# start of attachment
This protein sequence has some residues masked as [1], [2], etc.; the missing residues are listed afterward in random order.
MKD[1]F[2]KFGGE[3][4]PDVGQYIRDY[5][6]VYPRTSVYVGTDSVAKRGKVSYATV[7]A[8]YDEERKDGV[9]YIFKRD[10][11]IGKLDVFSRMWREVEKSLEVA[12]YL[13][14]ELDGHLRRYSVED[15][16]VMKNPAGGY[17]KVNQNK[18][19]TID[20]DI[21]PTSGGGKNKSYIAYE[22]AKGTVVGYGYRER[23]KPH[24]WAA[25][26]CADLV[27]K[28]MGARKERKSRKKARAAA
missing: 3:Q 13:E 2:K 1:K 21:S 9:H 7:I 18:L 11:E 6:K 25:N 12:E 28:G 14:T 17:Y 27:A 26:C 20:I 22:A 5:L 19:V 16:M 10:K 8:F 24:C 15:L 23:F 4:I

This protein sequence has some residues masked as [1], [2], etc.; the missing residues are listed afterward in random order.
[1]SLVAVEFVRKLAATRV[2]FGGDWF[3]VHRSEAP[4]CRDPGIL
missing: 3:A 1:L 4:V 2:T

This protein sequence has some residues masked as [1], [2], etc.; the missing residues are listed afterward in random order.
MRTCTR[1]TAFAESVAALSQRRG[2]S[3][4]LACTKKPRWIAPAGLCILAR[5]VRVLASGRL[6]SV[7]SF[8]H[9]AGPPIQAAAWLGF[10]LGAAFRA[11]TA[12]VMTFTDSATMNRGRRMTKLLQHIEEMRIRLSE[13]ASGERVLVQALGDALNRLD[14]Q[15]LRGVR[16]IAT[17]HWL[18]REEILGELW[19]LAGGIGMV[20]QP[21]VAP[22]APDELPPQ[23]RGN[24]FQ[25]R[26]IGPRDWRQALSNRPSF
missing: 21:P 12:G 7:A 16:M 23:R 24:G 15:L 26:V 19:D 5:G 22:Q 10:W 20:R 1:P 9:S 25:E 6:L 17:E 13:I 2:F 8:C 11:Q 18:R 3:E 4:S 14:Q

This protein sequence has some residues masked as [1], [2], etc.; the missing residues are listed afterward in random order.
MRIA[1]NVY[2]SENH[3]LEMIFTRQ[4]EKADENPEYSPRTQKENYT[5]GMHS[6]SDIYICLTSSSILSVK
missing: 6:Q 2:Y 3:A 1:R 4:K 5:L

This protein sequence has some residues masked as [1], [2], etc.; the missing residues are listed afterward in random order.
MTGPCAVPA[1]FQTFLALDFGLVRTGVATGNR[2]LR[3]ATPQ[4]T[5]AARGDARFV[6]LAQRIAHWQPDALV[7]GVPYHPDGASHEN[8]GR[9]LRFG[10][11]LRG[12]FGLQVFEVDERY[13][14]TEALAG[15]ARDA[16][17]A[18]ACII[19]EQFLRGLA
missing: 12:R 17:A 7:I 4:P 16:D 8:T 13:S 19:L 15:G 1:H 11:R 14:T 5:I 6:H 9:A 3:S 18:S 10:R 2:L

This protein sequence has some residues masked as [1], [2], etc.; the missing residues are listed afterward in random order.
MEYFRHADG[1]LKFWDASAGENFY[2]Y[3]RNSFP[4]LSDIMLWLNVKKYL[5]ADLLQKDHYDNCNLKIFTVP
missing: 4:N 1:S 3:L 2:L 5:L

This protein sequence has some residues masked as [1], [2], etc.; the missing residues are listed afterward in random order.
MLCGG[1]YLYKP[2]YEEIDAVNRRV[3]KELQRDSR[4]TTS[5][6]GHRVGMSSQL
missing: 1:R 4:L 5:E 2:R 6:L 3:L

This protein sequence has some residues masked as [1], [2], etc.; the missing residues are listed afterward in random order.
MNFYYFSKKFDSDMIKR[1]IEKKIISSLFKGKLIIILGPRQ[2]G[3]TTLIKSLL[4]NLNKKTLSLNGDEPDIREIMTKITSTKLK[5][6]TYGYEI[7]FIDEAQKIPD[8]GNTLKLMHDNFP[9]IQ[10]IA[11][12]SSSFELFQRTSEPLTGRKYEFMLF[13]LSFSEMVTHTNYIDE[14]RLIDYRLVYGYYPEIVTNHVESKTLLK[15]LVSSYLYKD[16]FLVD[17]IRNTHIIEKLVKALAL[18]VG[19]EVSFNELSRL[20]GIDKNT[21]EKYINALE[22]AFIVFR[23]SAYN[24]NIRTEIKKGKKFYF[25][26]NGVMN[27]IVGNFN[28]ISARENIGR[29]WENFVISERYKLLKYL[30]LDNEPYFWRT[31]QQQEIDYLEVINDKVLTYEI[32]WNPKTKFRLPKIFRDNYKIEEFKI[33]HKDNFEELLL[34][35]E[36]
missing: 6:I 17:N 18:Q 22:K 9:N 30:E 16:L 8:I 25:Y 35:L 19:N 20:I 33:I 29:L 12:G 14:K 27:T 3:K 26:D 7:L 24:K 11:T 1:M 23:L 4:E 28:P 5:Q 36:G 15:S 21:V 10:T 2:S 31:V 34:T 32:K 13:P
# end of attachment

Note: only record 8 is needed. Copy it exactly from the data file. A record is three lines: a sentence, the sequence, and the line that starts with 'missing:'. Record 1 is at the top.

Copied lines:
This protein sequence has some residues masked as [1], [2], etc.; the missing residues are listed afterward in random order.
MNFYYFSKKFDSDMIKR[1]IEKKIISSLFKGKLIIILGPRQ[2]G[3]TTLIKSLL[4]NLNKKTLSLNGDEPDIREIMTKITSTKLK[5][6]TYGYEI[7]FIDEAQKIPD[8]GNTLKLMHDNFP[9]IQ[10]IA[11][12]SSSFELFQRTSEPLTGRKYEFMLF[13]LSFSEMVTHTNYIDE[14]RLIDYRLVYGYYPEIVTNHVESKTLLK[15]LVSSYLYKD[16]FLVD[17]IRNTHIIEKLVKALAL[18]VG[19]EVSFNELSRL[20]GIDKNT[21]EKYINALE[22]AFIVFR[23]SAYN[24]NIRTEIKKGKKFYF[25][26]NGVMN[27]IVGNFN[28]ISARENIGR[29]WENFVISERYKLLKYL[30]LDNEPYFWRT[31]QQQEIDYLEVINDKVLTYEI[32]WNPKTKFRLPKIFRDNYKIEEFKI[33]HKDNFEELLL[34][35]E[36]
missing: 6:I 17:N 18:Q 22:K 9:N 30:E 16:L 8:I 25:Y 35:L 19:N 20:I 33:I 29:L 12:G 14:K 27:T 3:K 26:D 7:L 24:K 11:T 1:M 23:L 4:E 28:P 5:Q 36:G 15:S 21:V 10:T 2:S 31:V 34:T 32:K 13:P